Video preview | Get a little closer to the Honda Hornet

The latest generation of the Honda Hornet has been revealed, with its 755cc parallel twin engine, adjustable riding modes and aggressive styling. Get a closer look the new bike with our video preview.

2023 Honda Hornet on bridge

The new 2023 Honda Hornet has finally been unveiled at the Intermot motorcycle show in Cologne, Germany. 

2023 Honda Hornet | All-new Honda Naked Specs and Details

2023 Honda CB750 Hornet | All-new Honda Naked Specs and Details

Honda’s revival of the Hornet motorcycle has been anticipated for some time now and, over the last few months, the Japanese manufacturer has teased us with small snippets of information, from concept designs to engine specs

Now, the bike has been revealed in full, and we have our first look at the final form of the latest-generation Hornet, or CB750 Hornet to give its full name.

As we found out recently, the new Hornet will be powered by a 755cc parallel-twin engine producing 67.5kW (90.5 horsepower) and 75Nm of torque. A 270-degree crank and uneven firing order means the feel of the engine is comparable to that of a V-twin, and a fuel consumption statistic of 23km/l combined with a 15.1-litre fuel tank means a range of up to 340km (211 miles).

The motor also benefits from Honda’s patented ‘Vortex Flow Ducts’ which are designed to “evenly distribute airflow into the airbox,” according to Honda, for a sharper throttle response.

Additionally, the nickel-silicon carbide coating found on the two cylinders is inherited from Honda’s flagship sports bike, the CBR1000RR-R; and the Unicam system shares its configuration with the CRF450R motocross bike with which Tim Gajser won the 2022 MXGP World Championship, and which Chase Sexton rode to second in the 2022 AMA Pro Motocross 450MX championship, and as part of the 2022 Motocross of Nations-winning Team USA.

The character of that engine will be adjustable with three pre-mapped riding modes - "Rain", "Standard", and "Sport" - for the rider to choose from, as well as a fourth mode which is customisable by the rider for their own preference. 

Each riding mode - the three pre-mapped modes, and the customisable fourth mode - changes the character of the engine not only on the gas, with power and torque control, but also in deceleration, with engine brake adjustments integrated to each mode. Further, each mode features its own integrated anti-wheelie setting.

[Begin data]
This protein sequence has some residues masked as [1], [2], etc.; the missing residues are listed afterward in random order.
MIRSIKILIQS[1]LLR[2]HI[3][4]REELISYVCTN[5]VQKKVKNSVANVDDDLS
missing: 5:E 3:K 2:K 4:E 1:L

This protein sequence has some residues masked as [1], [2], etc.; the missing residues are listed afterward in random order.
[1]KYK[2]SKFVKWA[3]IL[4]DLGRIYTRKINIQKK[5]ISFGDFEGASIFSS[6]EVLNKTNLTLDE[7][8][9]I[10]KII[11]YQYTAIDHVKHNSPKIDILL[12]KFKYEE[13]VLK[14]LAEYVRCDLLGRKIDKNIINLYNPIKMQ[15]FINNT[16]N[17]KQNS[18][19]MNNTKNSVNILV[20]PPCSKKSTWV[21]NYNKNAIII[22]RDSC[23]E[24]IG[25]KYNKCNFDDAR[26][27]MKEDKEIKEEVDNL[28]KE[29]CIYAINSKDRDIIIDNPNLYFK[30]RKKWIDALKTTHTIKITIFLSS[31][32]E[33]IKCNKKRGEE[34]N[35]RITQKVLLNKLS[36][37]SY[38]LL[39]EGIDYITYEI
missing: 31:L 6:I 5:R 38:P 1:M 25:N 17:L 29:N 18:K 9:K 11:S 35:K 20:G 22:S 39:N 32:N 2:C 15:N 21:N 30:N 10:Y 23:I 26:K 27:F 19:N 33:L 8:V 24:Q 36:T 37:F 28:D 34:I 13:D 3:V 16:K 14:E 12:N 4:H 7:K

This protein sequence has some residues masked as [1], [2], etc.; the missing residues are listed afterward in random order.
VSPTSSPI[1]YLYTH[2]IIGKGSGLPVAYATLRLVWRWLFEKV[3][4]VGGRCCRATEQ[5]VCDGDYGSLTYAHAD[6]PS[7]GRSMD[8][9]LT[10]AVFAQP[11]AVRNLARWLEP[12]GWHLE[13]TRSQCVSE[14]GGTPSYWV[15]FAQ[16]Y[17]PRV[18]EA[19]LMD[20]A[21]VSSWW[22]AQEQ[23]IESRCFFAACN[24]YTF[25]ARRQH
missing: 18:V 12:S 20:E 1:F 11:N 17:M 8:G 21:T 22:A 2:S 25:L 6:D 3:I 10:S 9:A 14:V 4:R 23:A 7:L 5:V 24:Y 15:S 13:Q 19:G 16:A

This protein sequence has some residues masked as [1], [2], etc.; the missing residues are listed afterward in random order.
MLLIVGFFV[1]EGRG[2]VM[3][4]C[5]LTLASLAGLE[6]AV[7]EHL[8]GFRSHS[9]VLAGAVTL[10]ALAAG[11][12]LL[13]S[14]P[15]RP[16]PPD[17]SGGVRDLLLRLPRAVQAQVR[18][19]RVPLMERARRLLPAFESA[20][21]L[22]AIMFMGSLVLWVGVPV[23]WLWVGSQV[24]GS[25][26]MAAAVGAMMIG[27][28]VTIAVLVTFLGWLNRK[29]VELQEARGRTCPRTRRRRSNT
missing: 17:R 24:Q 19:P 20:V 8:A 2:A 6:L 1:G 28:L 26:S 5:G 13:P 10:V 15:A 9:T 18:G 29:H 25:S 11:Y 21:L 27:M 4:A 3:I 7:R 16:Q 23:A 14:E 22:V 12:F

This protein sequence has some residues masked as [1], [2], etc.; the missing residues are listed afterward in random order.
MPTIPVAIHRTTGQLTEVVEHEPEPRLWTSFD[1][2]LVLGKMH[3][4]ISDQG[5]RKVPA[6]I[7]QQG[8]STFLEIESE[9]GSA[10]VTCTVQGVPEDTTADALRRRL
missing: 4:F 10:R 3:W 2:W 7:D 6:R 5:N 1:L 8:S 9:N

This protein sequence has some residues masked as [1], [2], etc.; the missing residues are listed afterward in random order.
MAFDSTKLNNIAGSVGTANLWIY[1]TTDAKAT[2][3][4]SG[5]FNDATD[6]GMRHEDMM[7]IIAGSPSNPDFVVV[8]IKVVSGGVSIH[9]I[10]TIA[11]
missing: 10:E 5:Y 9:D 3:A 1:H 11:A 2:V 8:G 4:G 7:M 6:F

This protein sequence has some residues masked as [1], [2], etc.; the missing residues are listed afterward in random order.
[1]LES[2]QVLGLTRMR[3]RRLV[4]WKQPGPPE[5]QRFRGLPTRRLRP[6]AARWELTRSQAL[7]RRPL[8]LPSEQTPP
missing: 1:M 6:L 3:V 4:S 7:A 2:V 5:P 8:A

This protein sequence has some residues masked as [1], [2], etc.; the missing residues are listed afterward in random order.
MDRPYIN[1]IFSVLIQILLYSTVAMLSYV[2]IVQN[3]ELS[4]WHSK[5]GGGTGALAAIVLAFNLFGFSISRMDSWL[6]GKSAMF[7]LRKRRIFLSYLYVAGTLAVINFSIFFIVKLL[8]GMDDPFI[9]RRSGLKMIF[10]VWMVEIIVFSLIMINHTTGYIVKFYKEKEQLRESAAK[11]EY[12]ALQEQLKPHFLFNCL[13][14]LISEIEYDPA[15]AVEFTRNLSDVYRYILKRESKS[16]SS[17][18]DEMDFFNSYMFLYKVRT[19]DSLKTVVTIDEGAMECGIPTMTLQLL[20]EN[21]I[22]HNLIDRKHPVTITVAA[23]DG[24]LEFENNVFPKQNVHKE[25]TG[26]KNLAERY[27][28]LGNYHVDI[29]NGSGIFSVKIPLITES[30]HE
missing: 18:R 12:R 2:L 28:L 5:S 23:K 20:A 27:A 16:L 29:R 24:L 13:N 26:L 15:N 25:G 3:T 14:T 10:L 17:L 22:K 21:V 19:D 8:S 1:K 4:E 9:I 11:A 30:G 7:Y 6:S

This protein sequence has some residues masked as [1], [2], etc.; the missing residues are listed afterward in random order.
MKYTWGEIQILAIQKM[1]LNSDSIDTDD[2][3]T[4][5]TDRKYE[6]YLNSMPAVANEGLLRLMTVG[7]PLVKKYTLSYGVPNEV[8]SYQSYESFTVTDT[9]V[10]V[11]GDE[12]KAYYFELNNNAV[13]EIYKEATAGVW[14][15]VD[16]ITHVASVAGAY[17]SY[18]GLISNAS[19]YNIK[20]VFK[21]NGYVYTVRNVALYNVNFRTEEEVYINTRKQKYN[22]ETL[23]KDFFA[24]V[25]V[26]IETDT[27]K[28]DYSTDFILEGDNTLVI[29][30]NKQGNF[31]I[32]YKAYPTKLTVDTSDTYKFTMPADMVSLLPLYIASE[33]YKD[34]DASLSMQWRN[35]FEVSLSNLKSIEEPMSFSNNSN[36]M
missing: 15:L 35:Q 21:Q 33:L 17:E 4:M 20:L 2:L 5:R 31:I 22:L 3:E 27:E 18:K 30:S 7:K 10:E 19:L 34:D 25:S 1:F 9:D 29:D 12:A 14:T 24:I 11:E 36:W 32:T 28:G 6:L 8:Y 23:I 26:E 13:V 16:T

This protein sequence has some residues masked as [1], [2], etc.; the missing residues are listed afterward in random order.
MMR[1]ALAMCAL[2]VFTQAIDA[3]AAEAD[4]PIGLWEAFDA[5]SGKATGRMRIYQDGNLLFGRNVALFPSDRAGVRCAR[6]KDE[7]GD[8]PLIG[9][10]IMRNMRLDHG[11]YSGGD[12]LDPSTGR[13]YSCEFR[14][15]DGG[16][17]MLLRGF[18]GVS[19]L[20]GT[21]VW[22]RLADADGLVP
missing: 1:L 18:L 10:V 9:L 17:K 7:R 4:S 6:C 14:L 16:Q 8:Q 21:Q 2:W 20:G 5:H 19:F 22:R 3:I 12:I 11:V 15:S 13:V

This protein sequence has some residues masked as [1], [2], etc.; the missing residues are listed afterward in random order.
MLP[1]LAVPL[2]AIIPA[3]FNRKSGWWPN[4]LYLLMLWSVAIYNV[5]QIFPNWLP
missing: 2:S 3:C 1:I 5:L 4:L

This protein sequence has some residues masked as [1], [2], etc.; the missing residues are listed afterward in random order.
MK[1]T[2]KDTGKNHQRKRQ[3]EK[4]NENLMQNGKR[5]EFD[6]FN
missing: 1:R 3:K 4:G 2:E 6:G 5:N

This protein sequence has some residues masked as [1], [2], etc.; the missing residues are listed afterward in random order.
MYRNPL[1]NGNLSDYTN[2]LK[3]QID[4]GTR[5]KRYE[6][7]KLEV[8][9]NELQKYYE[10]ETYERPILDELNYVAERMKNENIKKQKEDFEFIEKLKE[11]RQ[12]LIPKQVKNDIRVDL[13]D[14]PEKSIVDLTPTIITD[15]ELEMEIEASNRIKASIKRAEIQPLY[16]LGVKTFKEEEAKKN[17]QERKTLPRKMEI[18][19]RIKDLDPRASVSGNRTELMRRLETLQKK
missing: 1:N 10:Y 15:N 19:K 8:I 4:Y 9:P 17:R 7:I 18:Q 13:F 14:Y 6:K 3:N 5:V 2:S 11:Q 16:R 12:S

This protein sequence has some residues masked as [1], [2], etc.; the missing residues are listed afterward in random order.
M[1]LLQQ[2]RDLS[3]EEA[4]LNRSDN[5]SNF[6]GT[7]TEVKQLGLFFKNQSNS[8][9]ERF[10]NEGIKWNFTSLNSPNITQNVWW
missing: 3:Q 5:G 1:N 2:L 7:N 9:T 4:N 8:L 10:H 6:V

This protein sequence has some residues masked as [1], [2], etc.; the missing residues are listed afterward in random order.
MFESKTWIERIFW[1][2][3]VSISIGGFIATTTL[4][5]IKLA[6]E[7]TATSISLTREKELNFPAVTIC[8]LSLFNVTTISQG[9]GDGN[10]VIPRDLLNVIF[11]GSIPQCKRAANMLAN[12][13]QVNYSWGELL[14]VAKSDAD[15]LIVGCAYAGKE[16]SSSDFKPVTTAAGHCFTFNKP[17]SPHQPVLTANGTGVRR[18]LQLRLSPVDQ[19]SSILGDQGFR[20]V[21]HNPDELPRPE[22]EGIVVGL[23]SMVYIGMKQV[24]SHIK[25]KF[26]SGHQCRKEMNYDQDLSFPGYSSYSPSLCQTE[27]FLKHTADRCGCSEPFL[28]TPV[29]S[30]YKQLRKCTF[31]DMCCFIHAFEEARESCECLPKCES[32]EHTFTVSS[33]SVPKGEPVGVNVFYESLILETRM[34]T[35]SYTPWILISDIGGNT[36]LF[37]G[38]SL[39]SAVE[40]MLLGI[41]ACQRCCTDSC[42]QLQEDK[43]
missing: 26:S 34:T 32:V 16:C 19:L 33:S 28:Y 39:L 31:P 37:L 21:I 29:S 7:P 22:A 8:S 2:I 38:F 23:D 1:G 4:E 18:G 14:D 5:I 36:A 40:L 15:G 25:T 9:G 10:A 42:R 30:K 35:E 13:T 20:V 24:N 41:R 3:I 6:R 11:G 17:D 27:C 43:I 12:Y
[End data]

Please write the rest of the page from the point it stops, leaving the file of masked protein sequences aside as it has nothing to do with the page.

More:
Away from the engine, we find an all-new steel diamond frame which weighs only 16.6kg (the total kerb weight is 190kg). Connecting the chassis to the front wheel is suspension from Showa, who have provided 41mm Separate Function Fork Big Piston USD forks with new yokes both top and bottom. These forks have split-function, with "Big Piston" pressure separation in one leg, and a spring mechanism in the other, and they offer 130mm of wheel travel.

At the rear, the shock absorber is preload-adjustable (five stages) thanks to Pro-Link and offers 190mm of wheel travel. Honda have also designed a new steel swingarm for the Hornet. 

Both front and rear wheels are 17 inches, with a 120/70 tyre (3.5 inches wide) at the front, and a 160/60 (4.5 inches wide) at the rear.

Moving to ergonomics now, we can discover a 795mm seat height, auto-cancel indicators, and a five-inch TFT display. This “vividly supplies all the crucial information and allows management of all systems,” Honda says of the display. 

Another use of the TFT display is its connectivity function, which you can take advantage of with your phone and the Honda Smartphone Voice Control system, which is also now available on iOS for the first time.

The aesthetics of the bike have been designed by Honda’s R&D Centre in Rome. We can see its lines follow an aggressive style which has become typical of contemporary motorcycle - even automotive - design. This aggressive styling extends from front-to-back, and includes the fuel tank, which Honda says is inspired by the wing of a hornet.

For those looking to add to their Hornet, or tailor it to their motorcycling wants and needs, the bike will be available with a number of accessories to suit the needs of various kinds of rider. These can be added to the Hornet singularly, or as one of three ‘packs’:

  • Sport - Quickshifter; fly screen; rear seat cowl; rider footpegs
  • Style - Bar end weights; handlebar upper clamp holder; tank pad; wheel stripes and skid bungs
  • Touring - Rear panniers; tank bag; seat bag

2023 Honda Hornet UK price

Finally, we come to the colours and the pricing. The price of the bike is unchanged - at £6,999 - for whatever colour you choose, and there are four: “Pearl Glare White”, “Graphite Black” (which both feature a “Metallic Red Flame” frame and anodised red forks), “Matte Iridium Grey Metallic”, and “Mat Goldfinch Yellow”.

For more information on the bike, head to the Honda UK website:

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